Congressman Mark Pocan, D-Wisconsin, explains that, “Over the last three decades, in large part because of bad trade deals like NAFTA and CAFTA, Americans have worked harder than ever for less. In fact, hundreds of thousands of jobs—factory jobs, middle-class jobs—in states across the country were lost.”

Pocan’s a native of Kenosha, Wisconsin, an auto-making town for more than a century that saw the closing of its Chrysler plant in 2010—despite the fact that the plant had been recently modernized and rated as one of the most efficient in the United States. “Anyone who does not see the connection between our economy and the failed trade agreements of the past,” says the congressman, “will remain on the wrong side of the future.”

It is not ignorance but experience that has caused so many progressive members of Congress to join activist groups that have developed deep expertise on trade policy to oppose the president’s embrace of the trade agenda of Senate Majority Leader Mitch McConnell and House Speaker John Boehner.

Major unions have developed research teams to study trade and worked closely with experts on trade policy for decades now. They have also aligned with international trade unions to oppose the free-trade absolutism of the president and his Wall Street backers. Labor’s opposition to “fast track” and a TPP deal that the Communications Workers of America union refers to as “NAFTA on Steroids” is driven by fact—not fantasy.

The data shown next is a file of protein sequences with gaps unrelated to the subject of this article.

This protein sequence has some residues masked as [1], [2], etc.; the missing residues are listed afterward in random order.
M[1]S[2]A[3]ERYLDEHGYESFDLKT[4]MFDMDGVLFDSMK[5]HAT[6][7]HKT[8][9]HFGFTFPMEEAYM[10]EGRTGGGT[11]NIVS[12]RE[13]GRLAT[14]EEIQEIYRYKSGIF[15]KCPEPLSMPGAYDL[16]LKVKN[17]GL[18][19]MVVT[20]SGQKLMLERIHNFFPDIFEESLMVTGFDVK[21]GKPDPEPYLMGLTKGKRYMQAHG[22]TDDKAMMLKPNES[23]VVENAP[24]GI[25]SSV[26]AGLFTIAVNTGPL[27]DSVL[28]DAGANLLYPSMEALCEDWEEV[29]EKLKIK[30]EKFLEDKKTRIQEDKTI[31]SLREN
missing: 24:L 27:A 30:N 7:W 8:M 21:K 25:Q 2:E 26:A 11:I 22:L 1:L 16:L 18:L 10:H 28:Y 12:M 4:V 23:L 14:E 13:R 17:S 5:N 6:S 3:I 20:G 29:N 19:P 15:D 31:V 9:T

The same goes for the criticism of current trade policies expressed by environmental organizations such as the Sierra Club and Friends of the Earth, and for the outspoken opposition to Fast Track by progressive farm groups such as the National Farmers Union.

Opposition to Fast Track and the TPP is rooted in the fact of trade deficits and in the facts on the ground witnessed by those who voice the criticism. Yet, critics of free trade do not see the current wrangling over Fast Track and the TPP merely from the perspective of the past. As Pocan says, “People recognize that this is a fight for the future.”

The president has every right to side with Wall Street in trade debates. But he does his cause no favors by suggesting that those who sincerely disagree with him unaware of what is at stake. In fact, the reason they are opposing Obama’s Fast Track request is because they know precisely what is at stake.